Methamphetamine is a highly addictive drug that affects the central nervous system. It may be injected, snorted, swallowed or smoked.
It is known by many street names, including:
Methamphetamine is a white, odourless, bitter-tasting powder.
Methamphetamine is not legally available in Canada. It is made in illegal laboratories from cheap ingredients, which are often poisonous or flammable. The drugs made in these laboratories can vary greatly in their strength and purity and there are no guarantees as to what the drug contains.
Cocaine (powder or rock/freebase "crack") or Ecstasy/MDMA or Molly may have similar effects to methamphetamine.
Scroll down for answers to common questions.
Methamphetamine can cause permanent changes in the brain and other parts of the body. It can lead to serious long-term health issues, including:
If someone uses methamphetamine while pregnant, the baby may be born prematurely with low birth weight. The baby may experience methamphetamine withdrawal symptoms, such as inability to sleep and poor feeding habits. The symptoms could start within 24 hours and may last from 7-10 days; the chances increase if the drug is used late in the pregnancy. Obstetrician expertise and support is strongly recommended.
Since methamphetamine is a stimulant, people who use this drug often feel like they are more alert and have more energy. They often do not feel the need to eat or sleep.
Methamphetamine affects each person differently, depending on:
In addition to the long-term negative health effects listed above, there are many other possible negative side effects of methamphetamine use, including:
In most cases, the effects of the drug last for about six to eight hours. If methamphetamine is smoked, the effects may last for 10-12 hours. After the drug wears off, the person may often feel very tired and depressed.
A person who is having a toxic reaction to methamphetamine may have one or more of these signs and symptoms:
Create a safe environment for both of you:
Create a quiet, calm environment:
If the person is hearing or seeing things that aren’t there:
Call 911 if:
If someone uses methamphetamine regularly, they will likely become dependent on the drug. When they try to stop using methamphetamine, they may experience symptoms of “withdrawal” from the drug.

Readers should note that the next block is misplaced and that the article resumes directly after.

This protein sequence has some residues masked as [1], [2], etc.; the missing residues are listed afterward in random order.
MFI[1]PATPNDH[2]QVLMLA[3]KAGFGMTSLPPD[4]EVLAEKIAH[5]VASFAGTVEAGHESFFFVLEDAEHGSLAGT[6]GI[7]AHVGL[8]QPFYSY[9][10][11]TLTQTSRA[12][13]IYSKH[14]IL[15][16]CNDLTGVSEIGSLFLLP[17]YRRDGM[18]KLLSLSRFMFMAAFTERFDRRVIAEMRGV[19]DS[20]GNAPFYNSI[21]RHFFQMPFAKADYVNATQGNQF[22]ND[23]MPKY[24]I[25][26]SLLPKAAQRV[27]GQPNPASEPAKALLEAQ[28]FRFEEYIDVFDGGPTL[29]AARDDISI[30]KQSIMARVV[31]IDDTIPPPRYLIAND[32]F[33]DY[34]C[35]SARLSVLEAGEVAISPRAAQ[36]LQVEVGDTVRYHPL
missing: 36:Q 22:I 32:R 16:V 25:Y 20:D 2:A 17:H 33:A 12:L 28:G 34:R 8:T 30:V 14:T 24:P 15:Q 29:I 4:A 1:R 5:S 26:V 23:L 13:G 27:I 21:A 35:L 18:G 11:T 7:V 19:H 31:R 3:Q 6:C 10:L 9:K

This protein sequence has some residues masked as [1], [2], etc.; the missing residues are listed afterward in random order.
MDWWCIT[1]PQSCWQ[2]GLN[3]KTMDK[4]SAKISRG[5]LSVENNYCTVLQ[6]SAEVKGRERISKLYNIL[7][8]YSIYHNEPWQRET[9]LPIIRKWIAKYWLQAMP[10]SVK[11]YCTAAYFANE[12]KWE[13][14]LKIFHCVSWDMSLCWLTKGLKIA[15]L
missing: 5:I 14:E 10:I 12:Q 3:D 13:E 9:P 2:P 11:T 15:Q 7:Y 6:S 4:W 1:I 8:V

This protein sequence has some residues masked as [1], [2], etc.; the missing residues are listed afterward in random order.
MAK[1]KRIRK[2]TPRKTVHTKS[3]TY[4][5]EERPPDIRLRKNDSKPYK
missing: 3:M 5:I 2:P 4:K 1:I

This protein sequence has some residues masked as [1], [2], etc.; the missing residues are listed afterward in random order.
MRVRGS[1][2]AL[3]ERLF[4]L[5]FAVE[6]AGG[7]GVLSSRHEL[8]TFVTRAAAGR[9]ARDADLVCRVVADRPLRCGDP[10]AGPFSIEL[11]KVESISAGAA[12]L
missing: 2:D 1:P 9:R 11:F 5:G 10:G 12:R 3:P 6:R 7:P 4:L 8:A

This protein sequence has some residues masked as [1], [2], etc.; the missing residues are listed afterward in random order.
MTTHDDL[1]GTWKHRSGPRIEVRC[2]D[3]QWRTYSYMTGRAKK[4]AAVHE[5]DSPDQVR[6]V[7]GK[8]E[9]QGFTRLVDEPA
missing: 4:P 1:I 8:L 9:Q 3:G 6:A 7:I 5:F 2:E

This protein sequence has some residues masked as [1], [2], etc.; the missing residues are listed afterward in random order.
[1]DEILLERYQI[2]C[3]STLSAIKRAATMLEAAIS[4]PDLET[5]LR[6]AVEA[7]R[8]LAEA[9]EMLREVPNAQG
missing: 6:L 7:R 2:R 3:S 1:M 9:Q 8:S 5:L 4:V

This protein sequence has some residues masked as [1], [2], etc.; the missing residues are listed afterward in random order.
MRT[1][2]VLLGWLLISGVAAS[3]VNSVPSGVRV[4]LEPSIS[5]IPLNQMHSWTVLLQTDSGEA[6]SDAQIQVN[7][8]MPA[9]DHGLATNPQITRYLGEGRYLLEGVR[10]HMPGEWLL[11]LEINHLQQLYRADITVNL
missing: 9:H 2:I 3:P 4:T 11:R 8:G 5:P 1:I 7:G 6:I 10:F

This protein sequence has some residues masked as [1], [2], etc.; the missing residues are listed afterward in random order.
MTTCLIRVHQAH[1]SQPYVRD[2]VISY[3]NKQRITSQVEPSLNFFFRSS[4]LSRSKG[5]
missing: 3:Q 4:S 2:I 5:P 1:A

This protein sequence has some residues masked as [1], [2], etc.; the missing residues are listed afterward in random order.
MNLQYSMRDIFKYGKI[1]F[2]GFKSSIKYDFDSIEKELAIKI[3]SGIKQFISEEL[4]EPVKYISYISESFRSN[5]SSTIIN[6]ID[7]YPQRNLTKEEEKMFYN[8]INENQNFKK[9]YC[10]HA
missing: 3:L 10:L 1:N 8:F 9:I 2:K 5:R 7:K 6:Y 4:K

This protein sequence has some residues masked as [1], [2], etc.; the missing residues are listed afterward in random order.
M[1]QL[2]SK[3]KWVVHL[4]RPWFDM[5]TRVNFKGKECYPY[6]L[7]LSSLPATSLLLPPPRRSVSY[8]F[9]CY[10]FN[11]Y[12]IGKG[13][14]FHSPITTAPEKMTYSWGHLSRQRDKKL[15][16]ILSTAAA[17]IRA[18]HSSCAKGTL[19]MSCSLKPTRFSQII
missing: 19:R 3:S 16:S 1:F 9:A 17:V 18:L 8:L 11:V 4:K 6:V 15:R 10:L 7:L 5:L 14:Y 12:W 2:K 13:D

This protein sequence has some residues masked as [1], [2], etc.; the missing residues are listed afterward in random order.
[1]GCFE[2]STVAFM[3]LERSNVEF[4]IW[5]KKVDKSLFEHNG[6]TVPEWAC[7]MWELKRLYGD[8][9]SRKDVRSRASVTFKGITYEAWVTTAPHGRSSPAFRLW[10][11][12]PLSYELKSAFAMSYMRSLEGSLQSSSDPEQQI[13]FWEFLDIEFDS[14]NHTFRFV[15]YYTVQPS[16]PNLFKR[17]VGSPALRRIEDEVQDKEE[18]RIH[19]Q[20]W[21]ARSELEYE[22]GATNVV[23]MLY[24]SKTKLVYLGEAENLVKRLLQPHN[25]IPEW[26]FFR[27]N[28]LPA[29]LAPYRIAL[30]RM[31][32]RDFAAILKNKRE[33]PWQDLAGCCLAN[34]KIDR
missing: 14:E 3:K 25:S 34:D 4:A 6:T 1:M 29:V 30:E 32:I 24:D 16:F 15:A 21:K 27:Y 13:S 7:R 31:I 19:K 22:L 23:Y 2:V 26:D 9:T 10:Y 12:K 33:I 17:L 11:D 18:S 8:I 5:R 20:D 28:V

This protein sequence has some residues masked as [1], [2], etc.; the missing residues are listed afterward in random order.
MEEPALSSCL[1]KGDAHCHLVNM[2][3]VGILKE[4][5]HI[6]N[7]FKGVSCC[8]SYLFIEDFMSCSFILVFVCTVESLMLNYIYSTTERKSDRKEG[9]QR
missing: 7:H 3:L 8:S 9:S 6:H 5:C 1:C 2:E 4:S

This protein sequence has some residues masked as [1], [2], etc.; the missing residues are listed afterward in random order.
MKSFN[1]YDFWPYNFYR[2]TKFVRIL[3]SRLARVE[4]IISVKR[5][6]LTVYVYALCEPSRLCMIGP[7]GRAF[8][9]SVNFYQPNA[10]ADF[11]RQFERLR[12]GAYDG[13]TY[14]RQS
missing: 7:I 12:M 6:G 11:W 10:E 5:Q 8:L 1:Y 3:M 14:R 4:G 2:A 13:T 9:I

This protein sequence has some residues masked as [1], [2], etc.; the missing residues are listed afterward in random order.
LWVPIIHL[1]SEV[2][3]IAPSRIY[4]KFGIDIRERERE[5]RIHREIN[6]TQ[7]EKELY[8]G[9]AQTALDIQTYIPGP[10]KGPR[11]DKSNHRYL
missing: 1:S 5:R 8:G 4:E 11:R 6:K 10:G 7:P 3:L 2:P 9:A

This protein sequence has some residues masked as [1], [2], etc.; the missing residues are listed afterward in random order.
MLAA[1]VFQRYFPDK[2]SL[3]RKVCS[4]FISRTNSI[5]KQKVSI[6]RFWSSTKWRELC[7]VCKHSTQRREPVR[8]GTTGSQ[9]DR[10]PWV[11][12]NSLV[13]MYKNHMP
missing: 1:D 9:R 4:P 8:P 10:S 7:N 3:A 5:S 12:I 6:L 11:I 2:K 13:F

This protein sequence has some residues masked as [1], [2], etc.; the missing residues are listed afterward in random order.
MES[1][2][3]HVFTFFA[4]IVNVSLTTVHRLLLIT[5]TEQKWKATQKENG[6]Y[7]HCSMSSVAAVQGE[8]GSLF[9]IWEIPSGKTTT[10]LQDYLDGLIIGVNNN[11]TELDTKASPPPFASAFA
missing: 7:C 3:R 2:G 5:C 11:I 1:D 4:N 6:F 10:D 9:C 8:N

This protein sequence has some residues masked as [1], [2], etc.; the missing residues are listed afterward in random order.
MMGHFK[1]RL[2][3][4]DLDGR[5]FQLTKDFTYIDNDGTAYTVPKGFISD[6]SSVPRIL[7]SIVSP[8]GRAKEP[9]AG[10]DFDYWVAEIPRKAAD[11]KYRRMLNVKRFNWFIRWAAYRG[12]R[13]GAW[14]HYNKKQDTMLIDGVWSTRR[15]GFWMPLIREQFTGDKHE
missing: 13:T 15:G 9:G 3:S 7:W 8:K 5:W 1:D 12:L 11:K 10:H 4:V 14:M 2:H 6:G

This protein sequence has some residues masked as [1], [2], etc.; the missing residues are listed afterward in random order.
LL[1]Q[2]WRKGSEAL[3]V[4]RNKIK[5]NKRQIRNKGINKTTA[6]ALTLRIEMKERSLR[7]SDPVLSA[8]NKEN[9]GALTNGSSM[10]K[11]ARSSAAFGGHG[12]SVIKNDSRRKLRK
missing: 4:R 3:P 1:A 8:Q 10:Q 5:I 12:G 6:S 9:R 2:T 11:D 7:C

For example, the person may feel some of the following:
These symptoms may last a short while or be long term. It is important that others supporting the person watch for mood changes, as the person may have negative thoughts and may think about hurting themselves or have suicidal thoughts in this withdrawal period.
Call 911 if you have an immediate or urgent concern that the person is considering harming themselves. Additional resources are listed below for support and information.
There are several ways to use drugs more safely:
Methamphetamine is often used to enhance sexual experiences. The drugs may be called “Party and Play” or “Chem-Sex.” Chem-Sex can be very dangerous so it is best to avoid it. But if you decide to engage in Chem-Sex, be aware of the risks involved:
Currently there are no medications that will effectively treat addiction to methamphetamine. Some medications may be prescribed to calm people who are using the drug. These medications may help manage short-term withdrawal symptoms as well. However, they have not been shown to reduce long-term use of methamphetamine.
Counselling and other social supports (such as access to safe housing options) are the most effective interventions to help a person address their methamphetamine use.
Other helpful supports include:
These interventions may open the door to connect people with the care and support they need.
It is also important to not stigmatize or judge someone for their substance use. People may be using drugs due to past trauma, loss or a mental or other health concern. Many people use methamphetamine when they do not have supports available to them or a safe place to sleep. Stigma can increase the person’s feelings of isolation and reduce their likelihood of getting the help they need.
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Mental Health Helpline
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Call 811 to speak with a Registered Nurse about your health concerns
Alberta Health Services
If you need help or are concerned with someone else’s substance use, call (available 24 hours a day, seven days a week):
For questions related to addiction and treatment contact Referral, Access, Advice, Placement, Information & Destination (RAAPID) to speak to an expert:
If you need help or are concerned with someone else’s substance use, call:
Health Link at 811 or
1-866-332-2322 the Addiction Helpline
(available 24 hours a day, seven days a week)